If you have had a vaginal birth your bum may be sore — back and front! — and there will a lot of bloody discharge (even if you have had a C-Section) . You will now see why you need those giant maternity pads!
Tips For A Sore Bum:
- NB: While it is often recommended, some carers, including the early-discharge home team at Ireland’s National Maternity Hospital, now advise against using tea tree oil when you have stitches. Instead, mothers are advised to bathe daily in warm tap water, change pads regularly, and begin pelvic floor exercises
- If you do not have stitches try and make sure that you have two warm baths a day containing a few drops of tea tree oil if you wish. This keeps any grazes clean and prevents infection; it soothes the area so that it feels less painful; and even more important it gives you 15 minutes for yourself during these first few days which will seem to be a constant round of feeding and changing. Unfortunately this may not be possible in some hospitals, so start when you get home.
- What you can do, in hospital or at home, is to get a mineral water bottle with a sports-top (squirty top) and leave it in your toilet bag, or on the cistern. Fill this with warm water (and a drops of tea tree oil if you wish) and wash yourself down each time you use the toilet. Make sure you circulate the water around your bottom. If you find your bum becomes excoriated or feels scalded stop using the tea tree oil, as you may be having a reaction to it, or are using too much.
- If you do not have a bath at home pharmacies in many countries stock “Sitz baths” which sit on top of your toilet so you can bath your perineum. Ensure that you keep this meticulously clean.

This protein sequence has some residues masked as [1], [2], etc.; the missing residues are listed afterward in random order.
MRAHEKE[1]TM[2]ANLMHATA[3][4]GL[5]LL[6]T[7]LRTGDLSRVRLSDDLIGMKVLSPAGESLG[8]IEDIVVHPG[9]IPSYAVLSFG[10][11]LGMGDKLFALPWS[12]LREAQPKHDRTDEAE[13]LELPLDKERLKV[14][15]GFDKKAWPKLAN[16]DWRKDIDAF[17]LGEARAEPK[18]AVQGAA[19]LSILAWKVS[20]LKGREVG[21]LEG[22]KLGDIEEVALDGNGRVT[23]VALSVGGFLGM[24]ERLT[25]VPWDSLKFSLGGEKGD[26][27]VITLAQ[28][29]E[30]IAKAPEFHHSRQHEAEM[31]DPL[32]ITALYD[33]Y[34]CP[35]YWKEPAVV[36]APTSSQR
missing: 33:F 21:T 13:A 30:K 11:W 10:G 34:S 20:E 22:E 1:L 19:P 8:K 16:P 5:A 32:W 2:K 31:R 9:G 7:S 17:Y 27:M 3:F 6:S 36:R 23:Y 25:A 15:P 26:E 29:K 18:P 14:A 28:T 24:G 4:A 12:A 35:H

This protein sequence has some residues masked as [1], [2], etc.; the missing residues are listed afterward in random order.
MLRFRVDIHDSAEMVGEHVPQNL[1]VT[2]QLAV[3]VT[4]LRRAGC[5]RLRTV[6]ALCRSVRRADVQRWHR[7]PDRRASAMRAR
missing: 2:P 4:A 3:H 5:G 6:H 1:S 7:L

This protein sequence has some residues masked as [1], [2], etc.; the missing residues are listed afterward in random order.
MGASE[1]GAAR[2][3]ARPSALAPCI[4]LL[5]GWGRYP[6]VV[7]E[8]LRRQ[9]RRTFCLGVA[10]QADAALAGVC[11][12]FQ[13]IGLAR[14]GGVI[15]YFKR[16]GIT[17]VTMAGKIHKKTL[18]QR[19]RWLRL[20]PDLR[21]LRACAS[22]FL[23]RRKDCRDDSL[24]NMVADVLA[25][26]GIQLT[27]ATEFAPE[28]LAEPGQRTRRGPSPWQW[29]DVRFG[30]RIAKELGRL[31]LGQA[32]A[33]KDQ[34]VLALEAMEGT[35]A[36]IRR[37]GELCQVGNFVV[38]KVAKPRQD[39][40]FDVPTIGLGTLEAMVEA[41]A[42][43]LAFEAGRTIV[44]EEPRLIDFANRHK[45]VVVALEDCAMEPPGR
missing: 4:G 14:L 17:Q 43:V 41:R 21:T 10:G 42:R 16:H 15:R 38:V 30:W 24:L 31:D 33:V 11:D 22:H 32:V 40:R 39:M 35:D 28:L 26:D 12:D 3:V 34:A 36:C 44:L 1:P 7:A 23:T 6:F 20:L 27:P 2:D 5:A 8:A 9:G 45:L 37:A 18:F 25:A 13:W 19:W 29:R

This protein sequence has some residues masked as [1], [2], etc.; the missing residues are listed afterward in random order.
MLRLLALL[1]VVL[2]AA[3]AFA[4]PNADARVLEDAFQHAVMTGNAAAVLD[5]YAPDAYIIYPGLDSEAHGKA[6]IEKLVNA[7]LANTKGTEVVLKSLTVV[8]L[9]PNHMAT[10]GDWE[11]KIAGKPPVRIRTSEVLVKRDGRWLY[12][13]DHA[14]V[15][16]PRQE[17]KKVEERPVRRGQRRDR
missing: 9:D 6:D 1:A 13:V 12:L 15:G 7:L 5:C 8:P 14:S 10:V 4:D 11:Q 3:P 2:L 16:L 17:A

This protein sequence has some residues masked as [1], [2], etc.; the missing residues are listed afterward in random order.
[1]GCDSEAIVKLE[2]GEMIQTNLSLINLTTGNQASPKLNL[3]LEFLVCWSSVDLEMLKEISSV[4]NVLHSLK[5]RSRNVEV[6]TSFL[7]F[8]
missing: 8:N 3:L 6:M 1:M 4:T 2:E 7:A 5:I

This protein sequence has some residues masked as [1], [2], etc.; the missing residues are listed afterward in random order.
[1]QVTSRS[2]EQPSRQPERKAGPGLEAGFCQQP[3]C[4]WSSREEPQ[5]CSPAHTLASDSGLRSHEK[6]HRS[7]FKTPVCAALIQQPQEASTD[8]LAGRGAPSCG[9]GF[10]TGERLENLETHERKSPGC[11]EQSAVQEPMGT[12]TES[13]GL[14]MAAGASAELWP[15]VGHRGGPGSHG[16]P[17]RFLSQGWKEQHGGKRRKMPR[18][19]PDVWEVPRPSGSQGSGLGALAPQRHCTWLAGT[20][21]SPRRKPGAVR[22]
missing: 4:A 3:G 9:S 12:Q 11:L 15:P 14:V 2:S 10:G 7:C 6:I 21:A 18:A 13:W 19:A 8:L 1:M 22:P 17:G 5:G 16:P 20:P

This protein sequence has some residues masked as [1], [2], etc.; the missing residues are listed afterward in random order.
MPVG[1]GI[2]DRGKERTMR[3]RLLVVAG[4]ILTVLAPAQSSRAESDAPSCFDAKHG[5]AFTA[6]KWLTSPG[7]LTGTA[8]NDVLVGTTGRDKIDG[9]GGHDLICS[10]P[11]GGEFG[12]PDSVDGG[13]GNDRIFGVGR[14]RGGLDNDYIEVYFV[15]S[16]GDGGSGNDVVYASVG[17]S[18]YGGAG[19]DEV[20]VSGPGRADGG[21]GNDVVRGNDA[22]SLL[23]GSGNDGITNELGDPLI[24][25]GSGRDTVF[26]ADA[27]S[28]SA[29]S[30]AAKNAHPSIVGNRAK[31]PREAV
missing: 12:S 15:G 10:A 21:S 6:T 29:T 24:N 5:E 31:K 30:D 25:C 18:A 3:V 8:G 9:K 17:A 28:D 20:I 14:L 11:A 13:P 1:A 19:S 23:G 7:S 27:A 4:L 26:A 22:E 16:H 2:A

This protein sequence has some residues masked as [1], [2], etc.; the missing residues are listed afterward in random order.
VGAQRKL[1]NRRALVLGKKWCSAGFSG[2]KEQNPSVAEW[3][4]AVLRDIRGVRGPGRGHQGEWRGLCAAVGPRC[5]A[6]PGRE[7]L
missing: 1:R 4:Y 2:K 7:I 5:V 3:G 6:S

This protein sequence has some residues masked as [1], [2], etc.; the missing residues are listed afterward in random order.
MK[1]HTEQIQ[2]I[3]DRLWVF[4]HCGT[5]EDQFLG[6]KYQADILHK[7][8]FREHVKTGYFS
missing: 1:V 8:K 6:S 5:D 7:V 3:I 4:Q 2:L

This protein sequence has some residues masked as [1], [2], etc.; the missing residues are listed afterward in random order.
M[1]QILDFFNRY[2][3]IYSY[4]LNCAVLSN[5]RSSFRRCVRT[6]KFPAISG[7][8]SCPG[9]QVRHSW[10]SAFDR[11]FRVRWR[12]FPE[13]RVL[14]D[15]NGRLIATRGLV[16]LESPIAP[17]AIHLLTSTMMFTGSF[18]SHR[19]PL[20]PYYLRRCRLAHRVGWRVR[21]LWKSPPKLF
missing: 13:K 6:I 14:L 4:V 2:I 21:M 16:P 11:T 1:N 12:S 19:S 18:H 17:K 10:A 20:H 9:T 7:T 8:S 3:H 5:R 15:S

- Your perineum may be swollen after the birth. To soothe it tear open one end of a maternity pad and thread a frozen (and unopened) “Mr. Freeze” cool pop into the pad. Place it against your bum. For added comfort keep your maternity pads in the freezer. You can now also buy gel packs designed for soothing the perineum area.
- If you have stitches ensure you keep your bottom dry in between washing. Either pat it gently with a soft towel or dry it with a hairdryer on a cool setting. A wet scar will take longer to heal.
- Arnica is a homeopathic remedy used for bruising, which a lot of women seem to find helpful after birth. Tablets are available in most pharmacies.
- Do not be afraid of sitting on your bum. Sitting on your stitches will not harm them. You may find the pain increasing up to day 5 as the tissues heal, but it should lessen after that. Don’t forget to take pain relief.
- Some women prefer to sit on a swimming ring or breastfeeding cushion, so as not to sit directly on the perineum. You can also buy or hire“donut” or “valley” cushions especially designed to ease a sore perineum.
- If the pain in your perineum increases after day 5 or you begin to get a bad odour from the area, then this may signal an infection. Contact your hospital or doctor, as you may need antibiotics. If after a week to 10 days your bottom seems slow to heal“go commando” - sleep without underwear to allow air at the vaginal area – and seek advice from your midwife or doctor.
“Back home, in the days after the birth I found myself getting back on my birthing ball to take pressure off my sore bottom. And my baby also enjoyed the motion of being rocked back and forward.”
“I had an epidural and delivered on my back. My coccyx was bruised during labour and I found it very difficult to sit down. My husband came home with an inflatable child’s swimming ring as a joke — but it actually meant I could sit without putting any pressure on my tailbone. What a relief”
“I had a lot of stitches. My partner got me a wheelchair cushion from a medical suppliers. It was the only thing I could sit on for weeks.”